On June 13, 2021, ACRI, along with Haifa University’s Clinic for Rights in Civil Proceedings, submitted comments on regulations regarding the fees required to commence insolvency proceedings.
In the past, interim instructions established that a total fee of 1,600 shekels must be paid, and that only individuals aided by legal representatives are exempt from paying this amount. The current draft of the regulations seeks to change this temporary measure to a permanent directive, despite criticism of the costly fee, the restrictive exemption policy, and the absence of exemption applications. The only proposed change is to reduce the fee’s amount from 1,600 to 1,400 shekels.
Currently, a family of two parents and two children with a collective income of 8,000 shekels, would be ineligible for legal aid. Thus, in order to initiate insolvency proceedings, the family would need to hire a lawyer, costing them tens of thousands of shekels, and would be denied the possibility of seeking an exemption from such a costly fee.
In our comments, ACRI’s Directory of Policy Advocacy Attny. Debbie Gild-Hayo and the Clinic’s Reut Cohen, claimed that the proposed regulations are unconstitutional as they violate the rights to equality, a dignified existence, and access to justice. Moreover, they oppose previous High Court of Justice rulings. The attorneys further pointed out the absurdity that, amid a procedure entirely aimed to enable people trapped in debt to start anew without sinking further into poverty and distress, the state poses further challenges and barriers that are liable to prevent them from commencing a process to actualize their rights. We argue that the regulations must be amended such that they grant discretion to the insolvency commissioner or the judge and execution registrar, to offer deferrals for payments of fees, and (full or partial) exemptions on an economic basis, similar to the court’s regulations (fees).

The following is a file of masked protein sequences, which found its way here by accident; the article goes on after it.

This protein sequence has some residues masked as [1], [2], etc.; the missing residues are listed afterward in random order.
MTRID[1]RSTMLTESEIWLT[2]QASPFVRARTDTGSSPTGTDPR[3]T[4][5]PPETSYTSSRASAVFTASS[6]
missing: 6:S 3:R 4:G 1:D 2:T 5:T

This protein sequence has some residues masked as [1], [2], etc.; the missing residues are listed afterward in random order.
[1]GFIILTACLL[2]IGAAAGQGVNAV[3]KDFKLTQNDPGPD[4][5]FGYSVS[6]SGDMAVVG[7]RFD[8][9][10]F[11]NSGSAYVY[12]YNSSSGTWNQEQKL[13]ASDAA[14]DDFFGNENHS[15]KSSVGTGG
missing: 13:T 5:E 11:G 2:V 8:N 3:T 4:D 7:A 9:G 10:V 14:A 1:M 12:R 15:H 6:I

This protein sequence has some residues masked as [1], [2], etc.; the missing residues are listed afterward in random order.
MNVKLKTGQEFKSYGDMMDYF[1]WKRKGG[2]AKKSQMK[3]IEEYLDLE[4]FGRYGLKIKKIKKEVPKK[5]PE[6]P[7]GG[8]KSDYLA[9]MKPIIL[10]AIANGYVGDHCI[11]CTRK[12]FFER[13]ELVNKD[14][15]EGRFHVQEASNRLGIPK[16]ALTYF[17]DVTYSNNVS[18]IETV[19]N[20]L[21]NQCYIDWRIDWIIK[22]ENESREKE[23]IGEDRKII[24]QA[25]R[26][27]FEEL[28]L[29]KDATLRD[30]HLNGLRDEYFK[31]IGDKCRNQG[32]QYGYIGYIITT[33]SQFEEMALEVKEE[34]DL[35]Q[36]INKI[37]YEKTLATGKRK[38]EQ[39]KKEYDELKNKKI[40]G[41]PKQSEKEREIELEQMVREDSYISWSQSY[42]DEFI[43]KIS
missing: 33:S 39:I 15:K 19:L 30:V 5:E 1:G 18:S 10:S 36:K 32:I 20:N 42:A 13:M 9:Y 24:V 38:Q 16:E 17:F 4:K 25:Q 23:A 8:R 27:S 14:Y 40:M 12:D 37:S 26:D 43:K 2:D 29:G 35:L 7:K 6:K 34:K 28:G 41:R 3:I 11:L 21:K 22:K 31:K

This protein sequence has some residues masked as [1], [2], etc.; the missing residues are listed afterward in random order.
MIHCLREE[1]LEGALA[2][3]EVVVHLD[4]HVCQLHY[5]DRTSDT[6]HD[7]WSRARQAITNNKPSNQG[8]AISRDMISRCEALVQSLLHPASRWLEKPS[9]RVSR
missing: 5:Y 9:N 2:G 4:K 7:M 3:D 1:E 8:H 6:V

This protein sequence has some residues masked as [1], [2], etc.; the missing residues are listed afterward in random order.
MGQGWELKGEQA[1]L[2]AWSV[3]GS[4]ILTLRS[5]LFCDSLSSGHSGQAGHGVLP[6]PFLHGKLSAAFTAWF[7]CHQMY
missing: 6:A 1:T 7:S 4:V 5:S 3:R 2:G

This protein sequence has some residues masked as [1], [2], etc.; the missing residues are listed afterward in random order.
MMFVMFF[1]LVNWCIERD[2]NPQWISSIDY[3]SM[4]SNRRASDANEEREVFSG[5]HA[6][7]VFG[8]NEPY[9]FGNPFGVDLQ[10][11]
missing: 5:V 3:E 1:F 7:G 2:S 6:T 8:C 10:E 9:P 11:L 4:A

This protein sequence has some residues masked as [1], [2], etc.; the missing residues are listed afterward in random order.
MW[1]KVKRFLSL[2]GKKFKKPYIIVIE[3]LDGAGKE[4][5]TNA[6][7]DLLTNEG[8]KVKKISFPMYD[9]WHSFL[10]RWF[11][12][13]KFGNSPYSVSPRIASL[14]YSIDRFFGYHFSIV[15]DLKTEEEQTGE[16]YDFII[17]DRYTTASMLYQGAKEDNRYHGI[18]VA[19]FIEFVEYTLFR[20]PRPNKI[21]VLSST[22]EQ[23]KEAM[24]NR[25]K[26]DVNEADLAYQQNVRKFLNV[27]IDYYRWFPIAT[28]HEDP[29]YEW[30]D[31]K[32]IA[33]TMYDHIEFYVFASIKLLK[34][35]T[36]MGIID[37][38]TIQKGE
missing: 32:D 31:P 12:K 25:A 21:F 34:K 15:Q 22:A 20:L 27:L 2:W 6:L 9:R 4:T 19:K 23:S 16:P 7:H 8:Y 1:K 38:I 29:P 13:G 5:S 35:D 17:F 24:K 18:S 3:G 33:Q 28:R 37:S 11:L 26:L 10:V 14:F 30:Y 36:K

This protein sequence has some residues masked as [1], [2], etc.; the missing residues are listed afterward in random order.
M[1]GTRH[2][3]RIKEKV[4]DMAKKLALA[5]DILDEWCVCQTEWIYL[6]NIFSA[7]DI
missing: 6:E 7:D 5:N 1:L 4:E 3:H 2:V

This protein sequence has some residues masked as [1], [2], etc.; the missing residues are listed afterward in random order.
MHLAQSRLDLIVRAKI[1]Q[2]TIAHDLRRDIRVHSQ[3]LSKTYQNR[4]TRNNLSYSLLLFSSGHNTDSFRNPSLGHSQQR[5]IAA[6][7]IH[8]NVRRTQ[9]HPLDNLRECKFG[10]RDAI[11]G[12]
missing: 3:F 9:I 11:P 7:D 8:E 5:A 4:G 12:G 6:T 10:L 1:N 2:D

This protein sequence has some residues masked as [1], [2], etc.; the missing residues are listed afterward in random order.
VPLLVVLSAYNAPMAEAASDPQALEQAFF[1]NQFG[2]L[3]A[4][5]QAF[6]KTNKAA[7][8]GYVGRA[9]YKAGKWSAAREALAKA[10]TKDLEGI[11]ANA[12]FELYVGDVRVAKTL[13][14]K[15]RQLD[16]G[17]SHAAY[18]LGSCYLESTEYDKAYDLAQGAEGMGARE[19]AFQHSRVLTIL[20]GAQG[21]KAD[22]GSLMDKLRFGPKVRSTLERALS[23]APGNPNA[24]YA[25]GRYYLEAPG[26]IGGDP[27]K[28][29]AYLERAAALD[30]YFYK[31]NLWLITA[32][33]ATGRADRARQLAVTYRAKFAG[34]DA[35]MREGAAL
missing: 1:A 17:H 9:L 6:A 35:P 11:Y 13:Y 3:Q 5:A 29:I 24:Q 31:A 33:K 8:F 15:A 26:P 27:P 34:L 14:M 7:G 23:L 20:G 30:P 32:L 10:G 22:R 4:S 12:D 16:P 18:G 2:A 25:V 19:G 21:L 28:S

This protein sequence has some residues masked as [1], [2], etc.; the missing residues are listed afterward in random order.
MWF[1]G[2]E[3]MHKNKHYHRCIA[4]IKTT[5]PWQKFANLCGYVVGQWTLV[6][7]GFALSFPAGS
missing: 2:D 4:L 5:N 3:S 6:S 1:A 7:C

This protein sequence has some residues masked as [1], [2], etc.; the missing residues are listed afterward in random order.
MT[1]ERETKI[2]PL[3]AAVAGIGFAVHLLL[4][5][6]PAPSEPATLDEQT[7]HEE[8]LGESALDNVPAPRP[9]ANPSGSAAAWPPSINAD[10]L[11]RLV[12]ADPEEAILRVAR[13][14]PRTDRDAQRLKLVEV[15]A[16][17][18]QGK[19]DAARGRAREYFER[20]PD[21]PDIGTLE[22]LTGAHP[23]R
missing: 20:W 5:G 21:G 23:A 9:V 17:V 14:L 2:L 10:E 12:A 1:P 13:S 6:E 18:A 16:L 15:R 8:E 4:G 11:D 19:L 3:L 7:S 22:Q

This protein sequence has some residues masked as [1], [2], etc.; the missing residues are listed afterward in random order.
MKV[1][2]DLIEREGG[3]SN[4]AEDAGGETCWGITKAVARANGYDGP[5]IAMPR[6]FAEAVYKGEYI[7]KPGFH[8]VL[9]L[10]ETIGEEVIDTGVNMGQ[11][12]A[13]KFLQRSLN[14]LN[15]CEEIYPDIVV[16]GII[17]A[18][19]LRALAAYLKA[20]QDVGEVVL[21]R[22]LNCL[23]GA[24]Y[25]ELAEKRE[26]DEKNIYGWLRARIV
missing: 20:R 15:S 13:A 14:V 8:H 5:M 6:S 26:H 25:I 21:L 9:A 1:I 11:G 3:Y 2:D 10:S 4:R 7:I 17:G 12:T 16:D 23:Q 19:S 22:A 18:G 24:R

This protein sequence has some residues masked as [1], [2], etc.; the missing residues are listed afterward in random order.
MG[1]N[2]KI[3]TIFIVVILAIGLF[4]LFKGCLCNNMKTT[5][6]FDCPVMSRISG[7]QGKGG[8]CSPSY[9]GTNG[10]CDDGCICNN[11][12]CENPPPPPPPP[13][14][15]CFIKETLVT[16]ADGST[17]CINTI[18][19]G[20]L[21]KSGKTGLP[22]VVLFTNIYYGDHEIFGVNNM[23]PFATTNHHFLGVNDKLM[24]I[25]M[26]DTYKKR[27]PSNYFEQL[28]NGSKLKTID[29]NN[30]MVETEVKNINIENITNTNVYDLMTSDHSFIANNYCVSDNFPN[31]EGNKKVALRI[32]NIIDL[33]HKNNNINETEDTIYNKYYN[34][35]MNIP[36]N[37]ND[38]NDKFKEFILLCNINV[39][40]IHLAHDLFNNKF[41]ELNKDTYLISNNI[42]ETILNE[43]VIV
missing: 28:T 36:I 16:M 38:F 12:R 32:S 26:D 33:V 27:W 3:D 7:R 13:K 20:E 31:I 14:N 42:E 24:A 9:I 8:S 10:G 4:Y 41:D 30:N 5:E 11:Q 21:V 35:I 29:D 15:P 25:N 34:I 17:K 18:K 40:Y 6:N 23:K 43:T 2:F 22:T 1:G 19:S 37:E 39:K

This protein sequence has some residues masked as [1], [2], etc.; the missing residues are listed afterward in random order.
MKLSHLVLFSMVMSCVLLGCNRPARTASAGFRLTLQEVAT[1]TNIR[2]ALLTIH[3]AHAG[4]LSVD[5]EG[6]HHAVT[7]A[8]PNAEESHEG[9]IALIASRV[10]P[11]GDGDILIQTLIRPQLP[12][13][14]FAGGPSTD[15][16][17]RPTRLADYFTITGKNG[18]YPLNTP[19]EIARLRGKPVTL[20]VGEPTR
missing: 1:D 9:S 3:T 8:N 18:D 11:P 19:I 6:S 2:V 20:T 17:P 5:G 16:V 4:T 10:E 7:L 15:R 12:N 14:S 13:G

On July 6 ,2021, the Constitution, Law and Justice Committee held a discussion on regulations. Our position was accepted, and the regulations relating to the collection of fees to commence procedures were extended as a temporary order for three more months. During this period, an outline will be formulated that will not automatically require the payment of a fee of 1,400 shekels from any debtor without legal representation.
We intend to ensure that the outline taking shape addresses all populations in need of fee exemption, including those eligible for legal aid from the state who choose other representation, or those not legally entitled to legal services, along with other populations that cannot afford the payment due to their economic status. We will ensure that the outline includes the possibility for anyone to request an exemption from, reduction, or installment payments of the fee, on a case-by-case basis per respective financial circumstances, just as is made possible with fees for court proceedings.